Rare seabird flies into camera view

22-year-old Deepansh has been photographing wildlife for over eight years now.

May 27, 2016 05:20 am | Updated 08:38 am IST - CHENNAI

On a birding and underwater photographic expedition to Andaman, 22-year-old wildlife photographer Deepansh Mishra spotted a white bird at the South Andaman Island on March 4, but could not photograph it.

The next day, he spotted a similar bird near the Port Blair jetty and managed to click it. He did not realise then that he had spotted and photographed the white-tailed tropicbird ( Phaethon lepturus ), rare in India.

“The bird had very long central tail feathers with black bands on the wings and a yellowish beak,” he recalls. He had to confirm the sighting and so wrote to Tim and Carol Inskipp (authors of the Helm Field Guide – Birds of the Indian Subcontinent ).

Not since the 19th century

“Both agreed that it was the white-tailed tropicbird and that there is only one other record from Andamans, that too in the 19th century,” Mr. Mishra says.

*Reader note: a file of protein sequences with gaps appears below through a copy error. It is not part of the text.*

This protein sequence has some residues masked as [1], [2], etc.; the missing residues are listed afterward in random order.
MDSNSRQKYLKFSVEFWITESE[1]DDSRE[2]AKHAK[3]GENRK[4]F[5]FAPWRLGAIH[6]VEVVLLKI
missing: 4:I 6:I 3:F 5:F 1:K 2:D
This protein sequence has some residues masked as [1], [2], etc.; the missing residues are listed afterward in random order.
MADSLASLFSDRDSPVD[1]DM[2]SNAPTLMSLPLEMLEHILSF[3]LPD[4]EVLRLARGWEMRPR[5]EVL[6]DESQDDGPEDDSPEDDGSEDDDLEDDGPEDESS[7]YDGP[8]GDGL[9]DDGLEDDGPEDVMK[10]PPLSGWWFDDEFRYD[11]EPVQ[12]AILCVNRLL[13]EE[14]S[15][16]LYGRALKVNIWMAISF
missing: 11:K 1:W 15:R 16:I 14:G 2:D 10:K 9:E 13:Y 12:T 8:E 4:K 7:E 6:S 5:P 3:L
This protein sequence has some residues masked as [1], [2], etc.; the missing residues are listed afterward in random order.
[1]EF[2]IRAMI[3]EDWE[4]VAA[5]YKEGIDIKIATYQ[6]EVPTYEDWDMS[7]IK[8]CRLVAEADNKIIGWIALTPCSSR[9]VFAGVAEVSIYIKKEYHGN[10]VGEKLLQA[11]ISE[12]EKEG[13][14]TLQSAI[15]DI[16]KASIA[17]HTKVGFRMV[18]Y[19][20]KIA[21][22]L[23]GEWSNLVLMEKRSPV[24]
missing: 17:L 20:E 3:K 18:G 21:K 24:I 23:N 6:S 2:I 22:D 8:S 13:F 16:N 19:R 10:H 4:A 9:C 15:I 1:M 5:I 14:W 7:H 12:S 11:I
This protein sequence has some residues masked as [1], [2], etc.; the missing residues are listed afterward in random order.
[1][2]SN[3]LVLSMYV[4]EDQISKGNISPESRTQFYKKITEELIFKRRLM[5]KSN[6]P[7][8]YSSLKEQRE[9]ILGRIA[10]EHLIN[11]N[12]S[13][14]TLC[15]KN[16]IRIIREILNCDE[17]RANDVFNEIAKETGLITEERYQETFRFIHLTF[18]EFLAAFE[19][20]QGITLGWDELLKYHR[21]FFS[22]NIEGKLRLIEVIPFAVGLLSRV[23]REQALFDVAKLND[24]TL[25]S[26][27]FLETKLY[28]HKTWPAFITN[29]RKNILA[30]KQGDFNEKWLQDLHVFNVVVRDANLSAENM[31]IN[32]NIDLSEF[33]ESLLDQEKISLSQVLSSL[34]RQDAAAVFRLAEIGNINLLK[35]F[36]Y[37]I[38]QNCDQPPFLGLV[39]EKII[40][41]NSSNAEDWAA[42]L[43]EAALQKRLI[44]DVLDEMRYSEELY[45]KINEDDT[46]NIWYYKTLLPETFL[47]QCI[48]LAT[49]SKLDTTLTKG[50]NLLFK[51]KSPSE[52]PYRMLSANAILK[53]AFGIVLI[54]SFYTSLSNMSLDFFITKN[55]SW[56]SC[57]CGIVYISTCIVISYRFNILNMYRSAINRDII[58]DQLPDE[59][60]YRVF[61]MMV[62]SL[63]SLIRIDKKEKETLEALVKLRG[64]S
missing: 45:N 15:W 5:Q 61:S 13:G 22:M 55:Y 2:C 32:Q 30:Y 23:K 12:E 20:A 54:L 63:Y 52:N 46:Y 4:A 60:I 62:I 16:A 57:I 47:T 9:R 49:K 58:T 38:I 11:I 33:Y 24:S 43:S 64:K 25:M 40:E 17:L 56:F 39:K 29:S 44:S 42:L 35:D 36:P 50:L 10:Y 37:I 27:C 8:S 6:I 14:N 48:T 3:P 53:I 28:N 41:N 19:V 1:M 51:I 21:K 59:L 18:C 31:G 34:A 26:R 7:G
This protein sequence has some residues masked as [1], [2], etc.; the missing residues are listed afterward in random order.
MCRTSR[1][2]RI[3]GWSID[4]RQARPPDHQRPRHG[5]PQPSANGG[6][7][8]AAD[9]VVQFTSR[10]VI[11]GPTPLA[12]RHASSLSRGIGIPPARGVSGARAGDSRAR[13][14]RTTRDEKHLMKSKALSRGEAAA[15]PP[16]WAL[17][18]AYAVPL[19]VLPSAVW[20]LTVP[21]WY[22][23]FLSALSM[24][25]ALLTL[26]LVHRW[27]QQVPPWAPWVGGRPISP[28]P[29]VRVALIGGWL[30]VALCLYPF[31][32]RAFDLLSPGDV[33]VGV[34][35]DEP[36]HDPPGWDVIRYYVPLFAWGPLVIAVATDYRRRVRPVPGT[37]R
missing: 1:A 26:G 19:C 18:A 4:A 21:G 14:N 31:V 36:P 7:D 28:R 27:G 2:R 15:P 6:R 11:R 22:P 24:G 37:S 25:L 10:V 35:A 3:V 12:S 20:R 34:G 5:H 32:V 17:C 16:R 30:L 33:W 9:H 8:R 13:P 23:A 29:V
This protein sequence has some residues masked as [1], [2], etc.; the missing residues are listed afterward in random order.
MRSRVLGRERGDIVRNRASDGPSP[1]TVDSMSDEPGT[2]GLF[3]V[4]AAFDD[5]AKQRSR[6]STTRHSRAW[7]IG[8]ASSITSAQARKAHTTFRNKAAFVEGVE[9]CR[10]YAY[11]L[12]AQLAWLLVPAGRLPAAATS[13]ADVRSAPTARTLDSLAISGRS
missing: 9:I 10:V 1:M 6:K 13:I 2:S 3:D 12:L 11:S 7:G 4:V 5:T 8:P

They also referred to a paper on Indian Rarities 1 (in the journal Indian Birds: Journal of South Asian Ornithology ) that said the bird, a pelagic, has been recorded eight times in the past 150 years in the Indian sub-continent. Pelagic birds frequent a zone of the sea or lake that is neither close to the bottom nor near the shore.

The earliest record of the bird is from the Andaman Islands dating back to 1870s at Ross Islands when it was shot by a colonel. After that, it has been spotted in Assam, Rameswaram in Tamil Nadu, Kovalam and Kannur in Kerala and south Maharashtra.

Phaethon lepturus is the smallest of the three tropicbirds recorded in Indian subcontinental waters. The species is a known resident on the Maldives archipelago and has been recorded as a vagrant visitor to the coasts of India and Sri Lanka in the past.

In her message to Mr. Mishra, Ms. Inskipp asked him to document the sighting and send it to Indian Birds for consideration for publication as it was certainly a significant record for India.

Mr. Mishra, whose father is a photojournalist, is passionate about wildlife photography. He has been photographing wildlife for eight years now.

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